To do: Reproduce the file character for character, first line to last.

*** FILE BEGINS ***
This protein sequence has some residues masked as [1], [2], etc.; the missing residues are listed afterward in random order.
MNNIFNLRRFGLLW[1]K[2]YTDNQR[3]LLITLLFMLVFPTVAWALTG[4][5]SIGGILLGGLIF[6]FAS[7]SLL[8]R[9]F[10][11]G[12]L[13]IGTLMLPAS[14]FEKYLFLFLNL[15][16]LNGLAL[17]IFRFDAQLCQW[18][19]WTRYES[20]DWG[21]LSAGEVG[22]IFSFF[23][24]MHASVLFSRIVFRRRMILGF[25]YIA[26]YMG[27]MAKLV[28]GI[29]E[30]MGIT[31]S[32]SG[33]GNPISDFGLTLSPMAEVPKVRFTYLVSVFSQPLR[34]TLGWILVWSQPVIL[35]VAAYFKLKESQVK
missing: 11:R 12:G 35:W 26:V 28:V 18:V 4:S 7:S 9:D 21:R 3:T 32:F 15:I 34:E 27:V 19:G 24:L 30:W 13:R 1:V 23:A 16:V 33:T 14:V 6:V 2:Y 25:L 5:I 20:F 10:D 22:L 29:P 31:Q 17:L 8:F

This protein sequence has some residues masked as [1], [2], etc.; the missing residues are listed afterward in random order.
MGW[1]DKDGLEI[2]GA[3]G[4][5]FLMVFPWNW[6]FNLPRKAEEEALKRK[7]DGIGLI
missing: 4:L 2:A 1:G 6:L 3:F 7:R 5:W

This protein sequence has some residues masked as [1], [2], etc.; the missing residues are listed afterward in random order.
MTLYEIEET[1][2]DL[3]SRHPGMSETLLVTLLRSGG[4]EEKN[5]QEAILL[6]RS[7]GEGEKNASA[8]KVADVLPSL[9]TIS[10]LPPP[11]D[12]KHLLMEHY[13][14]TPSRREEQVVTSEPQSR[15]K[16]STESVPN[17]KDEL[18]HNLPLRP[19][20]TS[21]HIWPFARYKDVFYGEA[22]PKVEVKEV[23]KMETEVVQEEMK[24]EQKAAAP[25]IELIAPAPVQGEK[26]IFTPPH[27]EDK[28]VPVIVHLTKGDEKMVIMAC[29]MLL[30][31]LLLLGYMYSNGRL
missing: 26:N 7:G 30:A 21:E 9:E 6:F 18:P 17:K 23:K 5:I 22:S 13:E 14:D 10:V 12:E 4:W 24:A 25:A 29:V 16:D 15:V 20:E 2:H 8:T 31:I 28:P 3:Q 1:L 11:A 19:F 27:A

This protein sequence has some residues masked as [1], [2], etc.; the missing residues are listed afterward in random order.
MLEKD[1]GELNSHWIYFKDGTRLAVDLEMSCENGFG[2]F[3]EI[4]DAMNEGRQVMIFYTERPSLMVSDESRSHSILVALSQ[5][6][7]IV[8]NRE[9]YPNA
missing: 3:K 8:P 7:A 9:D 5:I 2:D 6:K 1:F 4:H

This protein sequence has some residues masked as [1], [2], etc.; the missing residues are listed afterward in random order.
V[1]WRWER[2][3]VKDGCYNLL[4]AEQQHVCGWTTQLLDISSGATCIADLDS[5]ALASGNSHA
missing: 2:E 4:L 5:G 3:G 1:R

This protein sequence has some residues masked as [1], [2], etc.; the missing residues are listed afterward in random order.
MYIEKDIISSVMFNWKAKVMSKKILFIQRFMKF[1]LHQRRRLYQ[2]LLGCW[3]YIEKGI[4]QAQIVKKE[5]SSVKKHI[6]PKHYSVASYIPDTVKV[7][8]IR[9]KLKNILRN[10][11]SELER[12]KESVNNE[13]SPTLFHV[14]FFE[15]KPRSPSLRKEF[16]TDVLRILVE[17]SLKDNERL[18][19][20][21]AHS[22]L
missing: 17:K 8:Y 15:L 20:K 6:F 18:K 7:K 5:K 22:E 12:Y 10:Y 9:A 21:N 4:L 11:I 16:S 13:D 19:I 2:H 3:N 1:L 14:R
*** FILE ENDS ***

This protein sequence has some residues masked as [1], [2], etc.; the missing residues are listed afterward in random order.
MNNIFNLRRFGLLW[1]K[2]YTDNQR[3]LLITLLFMLVFPTVAWALTG[4][5]SIGGILLGGLIF[6]FAS[7]SLL[8]R[9]F[10][11]G[12]L[13]IGTLMLPAS[14]FEKYLFLFLNL[15][16]LNGLAL[17]IFRFDAQLCQW[18][19]WTRYES[20]DWG[21]LSAGEVG[22]IFSFF[23][24]MHASVLFSRIVFRRRMILGF[25]YIA[26]YMG[27]MAKLV[28]GI[29]E[30]MGIT[31]S[32]SG[33]GNPISDFGLTLSPMAEVPKVRFTYLVSVFSQPLR[34]TLGWILVWSQPVIL[35]VAAYFKLKESQVK
missing: 11:R 12:G 35:W 26:V 28:V 18:V 4:S 7:S 9:D 21:R 3:T 32:F 15:I 34:E 27:V 19:G 24:L 30:W 13:R 1:V 23:A 16:V 33:T 14:V 6:V 2:Y 25:L 5:I 20:F 10:D 22:L 29:P 31:Q 17:L 8:F

This protein sequence has some residues masked as [1], [2], etc.; the missing residues are listed afterward in random order.
MGW[1]DKDGLEI[2]GA[3]G[4][5]FLMVFPWNW[6]FNLPRKAEEEALKRK[7]DGIGLI
missing: 4:L 2:A 1:G 6:L 3:F 7:R 5:W

This protein sequence has some residues masked as [1], [2], etc.; the missing residues are listed afterward in random order.
MTLYEIEET[1][2]DL[3]SRHPGMSETLLVTLLRSGG[4]EEKN[5]QEAILL[6]RS[7]GEGEKNASA[8]KVADVLPSL[9]TIS[10]LPPP[11]D[12]KHLLMEHY[13][14]TPSRREEQVVTSEPQSR[15]K[16]STESVPN[17]KDEL[18]HNLPLRP[19][20]TS[21]HIWPFARYKDVFYGEA[22]PKVEVKEV[23]KMETEVVQEEMK[24]EQKAAAP[25]IELIAPAPVQGEK[26]IFTPPH[27]EDK[28]VPVIVHLTKGDEKMVIMAC[29]MLL[30][31]LLLLGYMYSNGRL
missing: 26:N 7:G 30:A 21:E 9:E 6:F 18:P 17:K 23:K 5:I 22:S 13:E 14:D 10:V 12:E 4:W 24:A 25:A 29:V 16:D 15:V 20:E 2:H 8:T 31:I 28:P 3:Q 1:L 11:A 19:F 27:A

This protein sequence has some residues masked as [1], [2], etc.; the missing residues are listed afterward in random order.
MLEKD[1]GELNSHWIYFKDGTRLAVDLEMSCENGFG[2]F[3]EI[4]DAMNEGRQVMIFYTERPSLMVSDESRSHSILVALSQ[5][6][7]IV[8]NRE[9]YPNA
missing: 3:K 8:P 7:A 9:D 5:I 2:D 6:K 1:F 4:H

This protein sequence has some residues masked as [1], [2], etc.; the missing residues are listed afterward in random order.
V[1]WRWER[2][3]VKDGCYNLL[4]AEQQHVCGWTTQLLDISSGATCIADLDS[5]ALASGNSHA
missing: 2:E 4:L 5:G 3:G 1:R

This protein sequence has some residues masked as [1], [2], etc.; the missing residues are listed afterward in random order.
MYIEKDIISSVMFNWKAKVMSKKILFIQRFMKF[1]LHQRRRLYQ[2]LLGCW[3]YIEKGI[4]QAQIVKKE[5]SSVKKHI[6]PKHYSVASYIPDTVKV[7][8]IR[9]KLKNILRN[10][11]SELER[12]KESVNNE[13]SPTLFHV[14]FFE[15]KPRSPSLRKEF[16]TDVLRILVE[17]SLKDNERL[18][19][20][21]AHS[22]L
missing: 17:K 8:Y 15:L 20:K 6:F 18:K 7:K 5:K 22:E 12:Y 10:Y 9:A 21:N 4:L 11:I 16:S 13:D 19:I 2:H 3:N 1:L 14:R